1. Ugh. My apartment in grad school was all electric baseboard heating. Bed room, kitchen, and living room were all on separate thermostats so I kept the doors closed and the room I was occupying at 60 and the others set to 50. Unless I had someone over (wink, wink) I slept under a pile of blankets with the bedroom heat off.

  3. Might I suggest an ASIC bitcoin miner to heat the garage. Sure you are still burning electricity to make heat but at least you are contributing to a hugely wasteful pyramid scheme as well. You might well get a couple of seasons of “free” heat until the whole crypto thing comes crashing down.

    1. Not always. LP gas is pretty expensive, too. In fact, at my old house I was spending upwards of $500 a month to heat it using LP gas. My heater broke down and due to the untimely settling of my former landlords estate which resulted in his worthless son getting the house (previously his daughter was managing things quite well) my central heat didn’t get fixed for a couple of months in the winter. So I used the radiator type space heaters (2 of them) and my electric bill was never over $300. Then I moved out.

      Also, using electricity to run a heat pump is also pretty efficient.

      1. Indeed, we live in the dirty south, a heat pump is definitely the way to go, year-round. Our house is comfortable all the time (71-74°) and our energy bill is cheap (we also run a pump for water, too, I’ve been trying to justify investing in solar but when the power bill is so insanely low…).

      1. I have a small ceramic space heater that I used at my former residence (my room was drafty always) and it did not have much of an impact on energy bills. But it is a lot newer and likely far more efficient than that thing he used.

    1. Resistance heat is the devil My house is all electric and I might touch $200 in the dead of winter (Ohio). Ground source heat pump in house, 2 electric radiators in 2.5 car detached garage + baseboard heating when I’m out there. Also mining crypto on a PC in the house.

  4. I live in California so it doesn’t get that cold in the winter. maybe 50-55 degrees at night, which is chilly enough at night in the garage. I have two large sized Kerosun kerosene heaters. These things really throw out the heat. I can just sit one near by the bench, fire it up and I am taking off the sweater in 5 minutes. A 5 gallon container of kerosene is about $40 here and lasts me about 2-3 months. I would suggest you invest in one. The ones they make today burn clean and don’t stink.

    1. If his garage would stay at 50-55F without heat, David wouldn’t have a problem. Hell, I’m in the upper midwest too, and keep my house at 55F in the winter. If I’m cold I can always put on more clothes. It’s when I’m sweating and sweltering that I can’t stand it, and there are limits to how much clothing you can remove.

      Ya still should have a CO detector, though.

      1. As an HVAC tech who spends his days on various roofs, I always say, ‘You can always layer on more clothes, but there ain’t but so much clothing you can shed with out vicious laughter—or arrest!’

        Little HotHands packets tucked in the back of your gloves help with the inevitable numb fingers-important to a former mid-westerner who had frostbite as a kid. Numb fingers poking around live voltage is rather scary.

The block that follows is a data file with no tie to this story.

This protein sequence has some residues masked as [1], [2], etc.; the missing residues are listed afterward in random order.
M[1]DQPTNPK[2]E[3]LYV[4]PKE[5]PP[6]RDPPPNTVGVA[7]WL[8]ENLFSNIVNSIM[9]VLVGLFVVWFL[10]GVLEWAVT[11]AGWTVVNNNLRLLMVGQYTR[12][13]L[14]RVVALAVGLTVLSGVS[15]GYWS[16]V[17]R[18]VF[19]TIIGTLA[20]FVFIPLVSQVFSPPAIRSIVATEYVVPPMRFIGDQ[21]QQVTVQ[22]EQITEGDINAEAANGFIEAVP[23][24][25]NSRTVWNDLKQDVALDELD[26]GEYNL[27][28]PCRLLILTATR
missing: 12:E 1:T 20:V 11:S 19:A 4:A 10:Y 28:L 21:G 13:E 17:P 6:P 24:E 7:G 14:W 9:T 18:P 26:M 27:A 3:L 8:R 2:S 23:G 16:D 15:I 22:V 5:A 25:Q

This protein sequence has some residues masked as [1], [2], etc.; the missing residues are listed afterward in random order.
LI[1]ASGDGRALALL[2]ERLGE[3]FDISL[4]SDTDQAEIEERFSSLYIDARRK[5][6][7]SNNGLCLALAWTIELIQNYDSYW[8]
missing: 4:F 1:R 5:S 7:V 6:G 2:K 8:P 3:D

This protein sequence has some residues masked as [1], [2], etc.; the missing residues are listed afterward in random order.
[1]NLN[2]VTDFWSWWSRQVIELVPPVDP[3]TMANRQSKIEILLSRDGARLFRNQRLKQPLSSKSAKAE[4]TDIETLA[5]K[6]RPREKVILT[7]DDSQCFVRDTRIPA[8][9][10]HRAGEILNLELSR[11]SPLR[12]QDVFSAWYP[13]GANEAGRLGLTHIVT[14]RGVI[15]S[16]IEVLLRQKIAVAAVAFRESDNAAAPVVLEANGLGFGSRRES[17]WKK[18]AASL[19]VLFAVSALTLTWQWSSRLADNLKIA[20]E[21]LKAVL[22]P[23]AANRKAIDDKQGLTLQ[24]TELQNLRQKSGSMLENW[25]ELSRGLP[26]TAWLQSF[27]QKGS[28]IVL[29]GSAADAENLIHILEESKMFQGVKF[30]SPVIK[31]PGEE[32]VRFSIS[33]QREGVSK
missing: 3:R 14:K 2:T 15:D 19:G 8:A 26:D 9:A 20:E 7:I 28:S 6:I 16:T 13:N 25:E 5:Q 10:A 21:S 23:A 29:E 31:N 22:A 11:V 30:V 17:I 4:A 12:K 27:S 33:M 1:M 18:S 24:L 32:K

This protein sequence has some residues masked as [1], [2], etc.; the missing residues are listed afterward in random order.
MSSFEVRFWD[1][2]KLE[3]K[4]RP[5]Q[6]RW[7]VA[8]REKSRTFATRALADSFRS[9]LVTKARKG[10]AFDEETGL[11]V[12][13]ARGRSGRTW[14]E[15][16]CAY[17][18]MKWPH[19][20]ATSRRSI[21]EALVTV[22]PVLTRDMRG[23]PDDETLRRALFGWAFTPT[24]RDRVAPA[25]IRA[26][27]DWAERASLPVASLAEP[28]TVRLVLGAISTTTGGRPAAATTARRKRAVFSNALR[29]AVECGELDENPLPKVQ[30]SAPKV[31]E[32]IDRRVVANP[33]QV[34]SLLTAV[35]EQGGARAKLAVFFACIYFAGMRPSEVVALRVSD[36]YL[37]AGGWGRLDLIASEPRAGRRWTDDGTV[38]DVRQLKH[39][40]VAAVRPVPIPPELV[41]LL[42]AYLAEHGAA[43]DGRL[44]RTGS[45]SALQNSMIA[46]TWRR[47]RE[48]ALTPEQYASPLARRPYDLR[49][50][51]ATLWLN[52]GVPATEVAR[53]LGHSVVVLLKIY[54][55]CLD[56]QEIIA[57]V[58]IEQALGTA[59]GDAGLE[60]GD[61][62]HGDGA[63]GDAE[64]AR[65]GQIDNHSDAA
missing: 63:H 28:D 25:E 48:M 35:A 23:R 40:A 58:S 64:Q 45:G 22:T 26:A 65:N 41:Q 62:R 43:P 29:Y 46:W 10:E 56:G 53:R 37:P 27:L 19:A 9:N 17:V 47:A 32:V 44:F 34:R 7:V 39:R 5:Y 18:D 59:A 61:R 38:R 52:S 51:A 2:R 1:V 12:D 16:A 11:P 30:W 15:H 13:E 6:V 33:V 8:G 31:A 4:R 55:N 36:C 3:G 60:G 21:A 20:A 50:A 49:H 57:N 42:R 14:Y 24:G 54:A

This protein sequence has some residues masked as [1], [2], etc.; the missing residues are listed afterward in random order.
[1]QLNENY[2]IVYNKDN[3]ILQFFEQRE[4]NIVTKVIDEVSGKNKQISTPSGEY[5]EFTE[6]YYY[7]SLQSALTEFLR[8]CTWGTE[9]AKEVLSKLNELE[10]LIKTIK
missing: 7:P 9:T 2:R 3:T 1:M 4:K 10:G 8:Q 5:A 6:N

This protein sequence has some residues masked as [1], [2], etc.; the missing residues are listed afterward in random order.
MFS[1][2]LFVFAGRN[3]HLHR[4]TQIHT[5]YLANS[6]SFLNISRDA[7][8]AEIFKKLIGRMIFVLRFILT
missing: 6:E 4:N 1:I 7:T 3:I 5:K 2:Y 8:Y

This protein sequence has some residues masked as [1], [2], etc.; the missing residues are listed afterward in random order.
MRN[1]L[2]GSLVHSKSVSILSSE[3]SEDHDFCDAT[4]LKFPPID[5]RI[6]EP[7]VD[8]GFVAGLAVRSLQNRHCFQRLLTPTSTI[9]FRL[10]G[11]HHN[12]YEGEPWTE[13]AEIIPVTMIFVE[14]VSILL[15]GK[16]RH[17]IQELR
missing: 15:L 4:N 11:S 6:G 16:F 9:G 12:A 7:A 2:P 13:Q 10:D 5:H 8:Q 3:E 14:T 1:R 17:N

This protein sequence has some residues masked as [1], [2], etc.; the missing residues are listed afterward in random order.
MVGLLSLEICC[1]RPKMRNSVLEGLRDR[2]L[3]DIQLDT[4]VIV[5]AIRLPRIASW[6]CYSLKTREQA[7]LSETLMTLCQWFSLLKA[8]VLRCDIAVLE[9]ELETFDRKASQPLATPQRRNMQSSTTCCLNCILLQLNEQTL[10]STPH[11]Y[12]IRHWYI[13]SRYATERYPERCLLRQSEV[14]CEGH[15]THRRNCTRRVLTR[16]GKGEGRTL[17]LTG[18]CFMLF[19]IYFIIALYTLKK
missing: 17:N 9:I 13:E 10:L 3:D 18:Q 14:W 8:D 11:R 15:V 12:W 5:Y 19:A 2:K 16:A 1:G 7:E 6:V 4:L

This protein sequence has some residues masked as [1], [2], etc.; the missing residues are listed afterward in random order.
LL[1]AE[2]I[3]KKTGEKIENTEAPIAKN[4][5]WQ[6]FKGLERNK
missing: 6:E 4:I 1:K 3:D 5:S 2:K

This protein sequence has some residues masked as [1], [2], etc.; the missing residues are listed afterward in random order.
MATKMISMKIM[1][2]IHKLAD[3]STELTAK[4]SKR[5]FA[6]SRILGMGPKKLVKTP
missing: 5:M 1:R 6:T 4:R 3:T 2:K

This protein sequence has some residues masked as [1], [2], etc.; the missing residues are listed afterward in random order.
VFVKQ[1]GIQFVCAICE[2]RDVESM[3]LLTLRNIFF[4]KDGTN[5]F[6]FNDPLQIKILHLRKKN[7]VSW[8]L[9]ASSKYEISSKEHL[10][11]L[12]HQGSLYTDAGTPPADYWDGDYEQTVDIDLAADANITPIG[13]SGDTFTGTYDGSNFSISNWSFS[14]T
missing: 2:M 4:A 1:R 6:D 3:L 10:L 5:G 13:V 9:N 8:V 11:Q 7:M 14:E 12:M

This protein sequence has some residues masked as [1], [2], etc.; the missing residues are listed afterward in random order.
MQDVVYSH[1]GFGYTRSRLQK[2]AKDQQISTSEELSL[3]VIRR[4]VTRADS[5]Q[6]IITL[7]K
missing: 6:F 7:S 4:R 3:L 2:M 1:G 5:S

5. Renting a garage is the toughest. I doubt your landlord will cough up the dough to have a gas line run to the garage for a proper heater, and doubt he/she will invest in insulating it properly.. Would they consent to a pellet or wood stove? That could be a compromise.
    I too love in an area where electric is insanely expensive, when compared to natural gas. My father-out-law has the opposite. His electric is crazy cheap and natural gas too expensive not consider. Location, location, location.

    1. I dunno about an oxygen sensor, but if you’re using a combustion heater (diesel/propane/natural gas/wood stove) I’d put a carbon monoxide detector in. $20 from your big box home store, $8 from Aliexpress if you don’t mind buying no-name Chinese safety gear or the shipping time (a month or so, but the next heating season is half a year away).

    2. Whoa. I used to use a propane heater in my old garage. Guess it was good that the windows were a bit drafty. My new place has a garage with a natural gas heater mounted on the wall, and is well insulated. It makes life very nice.

  6. I made this mistake once, so I feel for you. In my case I already knew I’d forgotten to shut off the milk shed heater for a week before the bill arrived and had readied myself for impact. I discovered I’d forgotten when I woke to find the fresh snowfall miraculously melted in a pattern matching the section of roof I hadn’t finished insulating yet.

    The garage is on its own meter, so the math was much easier. As I was only heating the garage to install the insulation at that point, I can say with certainty that that is one green project that did not match its cost recovery expectations.

  7. I’ve been plenty happy using my tank-top propane heater (one that looks like a cylinder and has 360 degrees of fire/warmth) in my insulated two-car garage. Typically, I only need to run it on medium/low for about an hour before the garage is plenty warm, at which point I shut it off, and the insulation keeps everything acceptable for the day.

    I am missing any kind of sweep on the bottom of the back door out to the patio, and the ceiling is at least 12 feet high, so I never tend to have any issue with CO in there.